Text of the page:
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Split Toning Lightroom Tutorial

In this tutorial we adjust the tones of our image with Lightroom's Split Toning options.

|  Lightroom
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The Split Toning option in Lightroom is simple to use and can help you create some interesting, 'vintage' looking effects on your images. Of course, you don't have to create sepia or other 'old' tones, you could apply other hues to change the look and feel of your shot.

For those who don't own Lightroom, there's a similar feature available in Adobe Camera Raw (ACR) when you open a RAW image in Photoshop.

To Start

Split ToningOnce you have your chosen image open in the Develop tab find and open the Split Toning option by clicking on its title.

Split Toning

Once you have the Split Toning tab open you'll notice there are three main editing options: Highlights, Balance and Shadows. The Hue and Saturation sliders under Highlights will adjust the tone of the highlights in your shot while the Hue and Saturation sliders under Shadows will, as the name suggests, adjust the tone of the shadows in your shot. The Balance slider will determine if the shadows or highlights have more emphasis in the midtones of the shot.

You can change the colour of the Hightlights / Shadows by adjusting the Hue slider. Then, the further you pull the Saturation slider to the right the stronger the tone applied will be. If you want to be more specific when it comes to picking a colour you can click on the boxes found next to Highlights and Shadows. In the new window that opens you can use the colour picker to select a colour. You can also input a number to select a colour in the bottom left corner and adjust its Saturation with the slider in the bottom right corner.  You can also adjust the Hue slider with the +/- keys on your PC's keyboard.
Adjust colour
You'll create a different look / feel to your image depending on which of the options you change. You can, of course, mix the two, adjusting both the Highlights and Shadows. Here, we'll show you how adjustments to the Highlights, Shadows and then adjusting both will change the look of this shot:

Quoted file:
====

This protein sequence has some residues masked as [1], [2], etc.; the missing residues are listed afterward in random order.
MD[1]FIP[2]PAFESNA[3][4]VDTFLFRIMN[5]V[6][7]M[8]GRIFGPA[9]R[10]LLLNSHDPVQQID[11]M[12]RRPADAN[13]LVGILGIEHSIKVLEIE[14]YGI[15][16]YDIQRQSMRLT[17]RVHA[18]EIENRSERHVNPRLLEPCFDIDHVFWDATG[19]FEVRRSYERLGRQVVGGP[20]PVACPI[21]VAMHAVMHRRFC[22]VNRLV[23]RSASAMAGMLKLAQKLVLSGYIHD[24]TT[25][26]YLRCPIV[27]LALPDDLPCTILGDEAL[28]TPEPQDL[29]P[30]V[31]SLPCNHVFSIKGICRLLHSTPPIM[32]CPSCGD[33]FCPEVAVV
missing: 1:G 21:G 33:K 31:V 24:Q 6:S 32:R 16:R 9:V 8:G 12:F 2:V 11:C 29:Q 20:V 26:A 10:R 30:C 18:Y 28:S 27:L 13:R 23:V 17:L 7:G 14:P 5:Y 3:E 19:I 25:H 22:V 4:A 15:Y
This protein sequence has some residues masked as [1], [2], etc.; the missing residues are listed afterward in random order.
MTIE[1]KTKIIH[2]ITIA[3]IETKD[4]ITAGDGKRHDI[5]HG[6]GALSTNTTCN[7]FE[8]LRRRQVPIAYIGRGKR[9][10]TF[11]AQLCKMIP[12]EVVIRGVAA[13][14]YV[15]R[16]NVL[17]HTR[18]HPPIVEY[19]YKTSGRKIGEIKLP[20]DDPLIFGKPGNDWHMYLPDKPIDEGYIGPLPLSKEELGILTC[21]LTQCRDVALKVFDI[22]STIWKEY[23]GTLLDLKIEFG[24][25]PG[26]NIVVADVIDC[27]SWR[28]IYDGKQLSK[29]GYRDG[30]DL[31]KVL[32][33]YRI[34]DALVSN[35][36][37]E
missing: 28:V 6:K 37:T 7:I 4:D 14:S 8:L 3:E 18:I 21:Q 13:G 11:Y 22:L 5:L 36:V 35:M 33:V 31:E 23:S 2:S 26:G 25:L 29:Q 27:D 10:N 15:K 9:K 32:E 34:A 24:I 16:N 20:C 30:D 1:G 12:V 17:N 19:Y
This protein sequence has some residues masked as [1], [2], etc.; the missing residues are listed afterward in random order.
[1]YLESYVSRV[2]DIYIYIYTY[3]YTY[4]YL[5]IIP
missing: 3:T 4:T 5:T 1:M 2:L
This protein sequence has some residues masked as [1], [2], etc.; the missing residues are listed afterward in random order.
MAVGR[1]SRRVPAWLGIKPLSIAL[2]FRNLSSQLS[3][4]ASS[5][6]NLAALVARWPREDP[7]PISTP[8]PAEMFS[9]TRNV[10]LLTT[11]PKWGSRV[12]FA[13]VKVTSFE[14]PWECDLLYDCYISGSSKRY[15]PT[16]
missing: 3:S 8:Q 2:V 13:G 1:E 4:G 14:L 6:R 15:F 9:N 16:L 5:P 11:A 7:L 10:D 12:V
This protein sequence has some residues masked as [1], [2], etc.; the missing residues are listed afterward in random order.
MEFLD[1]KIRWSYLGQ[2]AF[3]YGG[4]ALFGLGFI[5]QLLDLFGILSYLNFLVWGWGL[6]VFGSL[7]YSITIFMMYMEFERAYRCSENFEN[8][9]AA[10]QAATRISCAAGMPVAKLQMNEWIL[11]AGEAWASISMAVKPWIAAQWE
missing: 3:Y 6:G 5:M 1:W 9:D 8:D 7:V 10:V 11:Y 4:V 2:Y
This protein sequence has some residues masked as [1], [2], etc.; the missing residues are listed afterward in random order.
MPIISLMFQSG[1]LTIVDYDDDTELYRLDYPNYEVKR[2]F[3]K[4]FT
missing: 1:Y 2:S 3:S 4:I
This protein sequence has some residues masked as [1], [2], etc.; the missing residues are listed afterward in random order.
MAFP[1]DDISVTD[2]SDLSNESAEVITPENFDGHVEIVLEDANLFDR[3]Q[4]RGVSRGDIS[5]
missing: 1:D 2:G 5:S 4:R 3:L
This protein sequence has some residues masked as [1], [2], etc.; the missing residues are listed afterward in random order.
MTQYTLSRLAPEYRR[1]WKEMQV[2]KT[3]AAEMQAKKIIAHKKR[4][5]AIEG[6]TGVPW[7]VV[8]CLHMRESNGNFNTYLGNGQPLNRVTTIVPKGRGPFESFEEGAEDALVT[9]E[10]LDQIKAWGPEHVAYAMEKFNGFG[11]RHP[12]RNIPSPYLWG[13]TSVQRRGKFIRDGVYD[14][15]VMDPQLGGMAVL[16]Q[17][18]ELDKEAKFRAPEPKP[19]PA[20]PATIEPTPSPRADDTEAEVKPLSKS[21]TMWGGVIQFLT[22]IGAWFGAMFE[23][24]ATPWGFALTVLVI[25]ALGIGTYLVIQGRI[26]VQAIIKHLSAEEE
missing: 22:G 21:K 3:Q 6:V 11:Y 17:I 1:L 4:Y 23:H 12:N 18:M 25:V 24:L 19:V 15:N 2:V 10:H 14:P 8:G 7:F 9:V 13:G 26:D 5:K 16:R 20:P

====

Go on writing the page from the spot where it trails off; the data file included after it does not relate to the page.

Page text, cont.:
If you pull the Hue slider without adjusting the Saturation you'll notice your image doesn't change, however by clicking ALT while you drag the slider you'll be able to see the image change as the various tones are applied.

Next, we'll adjust the Saturation to increase the strength of the Hue applied. In the left shot we've pulled the slider all the way to the right (100) to make it easier to see what parts of the image have been adjusted. It's far too strong so we've reduced the Saturation in the shot on the right to a level more suited to the image.

Adjust Highlights

However, as the adjustment is applied to the Highlights, it's only really the sky and background that have changed and the effect doesn't really work with this particular shot. As a result, we will reset (by clicking on Shadow) and adjust the Shadows instead to see what effect this has on the shot.


This time you need to adjust the sliders found under the Shadows heading. Again, the image on the left shows the Saturation slider pulled all the way to the right (100) so you can see the full effect the changes have had on the image. The shot on the right shows a slightly weaker tone applied which is more fitting for the image, however it can still be improved by adjusting both the Highlights and Shadows at the same time.


Adjust Highlights And ShadowsHighlights And Shadows

We've stuck to the same Hue as we used when applying changes to just the Shadows but have reduced the Saturation to 43. For the Highlights, we've used a slightly different tone and have reduced the Saturation to 19. We've also pulled the Balance slider to +19 which stops as much of the colour we've applied to the Shadows effecting the midtones of the overall shot.

Before And After

There are a couple of ways you can compare the before and after shots in Lightroom while editing. The first is by hitting the Y key on your keyboard (or by clicking on the symbol found near the bottom of the editing window which looks like two pages with a Y on each of them). Your other option is to click the preview button found at the top of the Split Toning editing options. It's a small black & white rectangle that when clicked, toggles the changes on and off.

Split Tone Preview

Before and after

Image After Split Toning

Split Toned Image


To save time next time you want to Split Tone an image with the particular effect you've created you can turn the adjustments you've made on your current image into a Preset. Take a look at this tutorial for more information: Tutorial On Using Lightroom Presets

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dwilkin 15 24.3k United Kingdom
30 Jan 2013 12:49PM
Hmm - Great Central Railway (Loughborough Station, to be more precise), but when was it taken?

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